These two stories go hand in hand, as they emphasize what your Realtor® may have not emphasized enough. This past weekend I had the pleasure of experience both incidents.
After my listing presentation with some clients, we decided to view some homes in the are they were interested in moving up to. We viewed 4 homes, and the last wasn't on our list, but we were nearby and followed the signs. After viewing the home, where the agent or owner requested that shoes be removed, as we were putting our shoes on, we heard some shouting and jostling.
A very shady character came in and after being told to remove his shoes, he had said he was just looking for his binder which he left earlier. Needless to say, he somehow grabbed the owner's laptop and proceeded to make a run for it, pushing people out of the way (over 10 people were viewing the home). My client valiantly tried to trip him, but he continued and made his getaway with plenty of witness who had very detailed descriptions of the culprit, his car, and his female accomplice.
Needless to say, this further drove home the warning that we as Realtors® discuss with our clients prior to listing a home. I've experienced nosy 'buyers' attempting to go through seller's drawers and personal belongings, and during open houses it is impossible for us to be everywhere, although I have been called Superwoman before :)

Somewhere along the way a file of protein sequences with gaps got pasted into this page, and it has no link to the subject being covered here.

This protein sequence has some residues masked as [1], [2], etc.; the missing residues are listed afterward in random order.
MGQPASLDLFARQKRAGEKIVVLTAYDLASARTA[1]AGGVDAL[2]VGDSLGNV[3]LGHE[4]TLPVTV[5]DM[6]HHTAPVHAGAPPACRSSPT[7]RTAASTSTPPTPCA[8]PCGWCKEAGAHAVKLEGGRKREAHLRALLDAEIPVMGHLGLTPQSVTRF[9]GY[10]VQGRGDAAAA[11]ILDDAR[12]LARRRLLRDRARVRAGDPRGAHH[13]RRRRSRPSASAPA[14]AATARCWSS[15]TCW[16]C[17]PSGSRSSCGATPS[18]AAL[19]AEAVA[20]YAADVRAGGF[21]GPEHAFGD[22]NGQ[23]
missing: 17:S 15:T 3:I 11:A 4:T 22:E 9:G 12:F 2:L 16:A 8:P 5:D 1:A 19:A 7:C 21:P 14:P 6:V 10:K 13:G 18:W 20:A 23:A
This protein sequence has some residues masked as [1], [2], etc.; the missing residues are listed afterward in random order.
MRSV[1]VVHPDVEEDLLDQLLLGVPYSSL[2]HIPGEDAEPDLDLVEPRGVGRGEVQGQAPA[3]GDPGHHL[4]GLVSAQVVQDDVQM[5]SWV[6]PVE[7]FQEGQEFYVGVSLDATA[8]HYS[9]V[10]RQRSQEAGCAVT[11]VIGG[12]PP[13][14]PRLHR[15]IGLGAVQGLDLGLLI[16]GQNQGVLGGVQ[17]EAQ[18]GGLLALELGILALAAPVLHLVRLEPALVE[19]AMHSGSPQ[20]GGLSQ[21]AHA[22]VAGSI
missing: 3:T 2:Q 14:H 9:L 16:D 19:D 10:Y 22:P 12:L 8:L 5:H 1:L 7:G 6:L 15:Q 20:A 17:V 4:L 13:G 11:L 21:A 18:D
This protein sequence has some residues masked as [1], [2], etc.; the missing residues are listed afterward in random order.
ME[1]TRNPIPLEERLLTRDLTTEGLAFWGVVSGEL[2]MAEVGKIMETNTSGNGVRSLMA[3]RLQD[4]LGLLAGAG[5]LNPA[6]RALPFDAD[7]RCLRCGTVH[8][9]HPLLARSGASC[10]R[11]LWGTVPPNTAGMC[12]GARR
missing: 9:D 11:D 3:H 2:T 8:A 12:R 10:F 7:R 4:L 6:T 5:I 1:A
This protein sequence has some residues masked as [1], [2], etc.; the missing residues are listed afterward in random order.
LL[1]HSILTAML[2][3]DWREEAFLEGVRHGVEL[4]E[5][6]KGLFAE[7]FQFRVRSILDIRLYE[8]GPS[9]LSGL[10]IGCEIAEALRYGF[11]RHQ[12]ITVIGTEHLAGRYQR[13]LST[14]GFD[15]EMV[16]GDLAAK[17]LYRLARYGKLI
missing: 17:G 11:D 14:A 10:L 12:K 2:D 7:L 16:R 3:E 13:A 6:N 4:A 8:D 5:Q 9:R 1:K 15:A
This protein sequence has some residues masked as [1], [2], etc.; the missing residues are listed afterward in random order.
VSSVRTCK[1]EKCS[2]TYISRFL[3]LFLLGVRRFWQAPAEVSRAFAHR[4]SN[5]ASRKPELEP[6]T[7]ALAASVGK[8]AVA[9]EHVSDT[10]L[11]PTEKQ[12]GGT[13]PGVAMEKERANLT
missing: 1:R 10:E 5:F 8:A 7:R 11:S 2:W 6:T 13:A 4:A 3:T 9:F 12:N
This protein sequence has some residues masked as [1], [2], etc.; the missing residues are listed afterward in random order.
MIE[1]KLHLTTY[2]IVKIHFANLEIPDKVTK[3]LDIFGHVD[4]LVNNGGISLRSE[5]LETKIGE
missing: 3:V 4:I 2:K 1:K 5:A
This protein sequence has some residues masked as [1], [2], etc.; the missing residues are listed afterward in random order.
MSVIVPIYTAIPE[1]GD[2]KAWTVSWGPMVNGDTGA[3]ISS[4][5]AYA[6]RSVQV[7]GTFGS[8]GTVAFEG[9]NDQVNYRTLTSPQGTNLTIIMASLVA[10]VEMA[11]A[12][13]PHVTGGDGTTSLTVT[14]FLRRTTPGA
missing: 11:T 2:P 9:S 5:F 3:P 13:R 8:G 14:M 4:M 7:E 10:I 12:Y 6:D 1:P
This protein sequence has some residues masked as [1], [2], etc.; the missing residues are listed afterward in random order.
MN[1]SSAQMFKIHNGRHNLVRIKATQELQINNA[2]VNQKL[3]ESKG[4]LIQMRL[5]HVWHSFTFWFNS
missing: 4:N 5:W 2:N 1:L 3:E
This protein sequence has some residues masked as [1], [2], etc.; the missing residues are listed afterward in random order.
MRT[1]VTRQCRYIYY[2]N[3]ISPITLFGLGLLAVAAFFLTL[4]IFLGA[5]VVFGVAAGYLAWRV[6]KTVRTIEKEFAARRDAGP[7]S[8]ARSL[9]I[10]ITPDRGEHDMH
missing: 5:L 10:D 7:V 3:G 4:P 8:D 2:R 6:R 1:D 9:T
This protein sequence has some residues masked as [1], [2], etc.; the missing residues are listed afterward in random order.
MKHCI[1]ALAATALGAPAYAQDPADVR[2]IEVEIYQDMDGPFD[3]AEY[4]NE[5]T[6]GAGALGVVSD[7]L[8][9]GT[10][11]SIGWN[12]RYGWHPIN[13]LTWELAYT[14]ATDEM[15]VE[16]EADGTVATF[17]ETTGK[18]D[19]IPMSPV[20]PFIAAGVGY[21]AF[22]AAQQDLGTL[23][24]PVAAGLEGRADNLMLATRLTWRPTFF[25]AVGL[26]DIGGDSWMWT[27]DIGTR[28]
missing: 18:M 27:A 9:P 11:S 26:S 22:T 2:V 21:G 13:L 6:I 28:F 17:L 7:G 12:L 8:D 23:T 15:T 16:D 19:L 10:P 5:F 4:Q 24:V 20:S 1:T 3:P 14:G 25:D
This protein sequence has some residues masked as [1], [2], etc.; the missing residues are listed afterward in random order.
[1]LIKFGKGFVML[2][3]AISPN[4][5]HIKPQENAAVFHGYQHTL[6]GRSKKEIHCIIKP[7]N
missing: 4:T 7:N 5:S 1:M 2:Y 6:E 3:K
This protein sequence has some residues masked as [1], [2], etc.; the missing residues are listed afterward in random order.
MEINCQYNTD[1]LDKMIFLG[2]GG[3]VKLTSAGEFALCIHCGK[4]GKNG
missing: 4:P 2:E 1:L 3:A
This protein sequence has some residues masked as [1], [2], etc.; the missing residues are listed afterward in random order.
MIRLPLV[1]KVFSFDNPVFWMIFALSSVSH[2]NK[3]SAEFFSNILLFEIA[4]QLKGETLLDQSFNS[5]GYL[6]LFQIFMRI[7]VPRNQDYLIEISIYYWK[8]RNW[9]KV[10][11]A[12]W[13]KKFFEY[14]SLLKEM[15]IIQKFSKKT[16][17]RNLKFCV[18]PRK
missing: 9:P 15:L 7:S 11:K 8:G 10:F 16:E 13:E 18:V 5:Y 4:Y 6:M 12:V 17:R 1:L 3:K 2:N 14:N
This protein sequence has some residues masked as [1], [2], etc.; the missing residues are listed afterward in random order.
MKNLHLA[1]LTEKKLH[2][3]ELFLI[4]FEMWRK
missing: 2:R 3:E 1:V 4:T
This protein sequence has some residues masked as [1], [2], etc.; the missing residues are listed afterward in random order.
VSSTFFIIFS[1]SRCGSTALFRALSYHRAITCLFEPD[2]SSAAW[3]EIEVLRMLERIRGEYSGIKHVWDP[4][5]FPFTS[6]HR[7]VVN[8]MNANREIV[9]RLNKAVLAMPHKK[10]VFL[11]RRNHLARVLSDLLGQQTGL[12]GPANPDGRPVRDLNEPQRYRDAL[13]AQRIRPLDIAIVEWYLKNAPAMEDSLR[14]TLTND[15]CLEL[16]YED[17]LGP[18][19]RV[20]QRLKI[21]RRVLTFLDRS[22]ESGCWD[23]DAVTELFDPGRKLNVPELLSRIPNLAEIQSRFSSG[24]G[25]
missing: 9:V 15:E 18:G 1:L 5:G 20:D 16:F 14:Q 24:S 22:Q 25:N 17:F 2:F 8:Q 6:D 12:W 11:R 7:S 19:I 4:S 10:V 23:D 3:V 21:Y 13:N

If you are selling your home, please be diligent, as this is sometimes the perfect scenario for a thief.
The second incident also drives home the 'don't leave that out there' point. I enlisted the services of an agent to host my open house while I worked with other clients, and received a call from one of my 'spies' that the home was vacant-no Realtor®! I arrived shortly after and he was still hiding. 10 minutes later Mr. Invisible shows up saying he's been moving his signs.
Needless to say, I immediately fired the unprofessional host and hosted fo the next 1 1/2 hours. After over 8 years experience, this is a first, and it's emphasized how even as Realtors®, we need to be more diligent interviewers for our clients. Fortunately my clients had taken the necessary precautions.
I'm not an alarmist, and don't subscribe to paranoia, but taking precautions and exercising your due diligence will help prevent the loss of your valuables.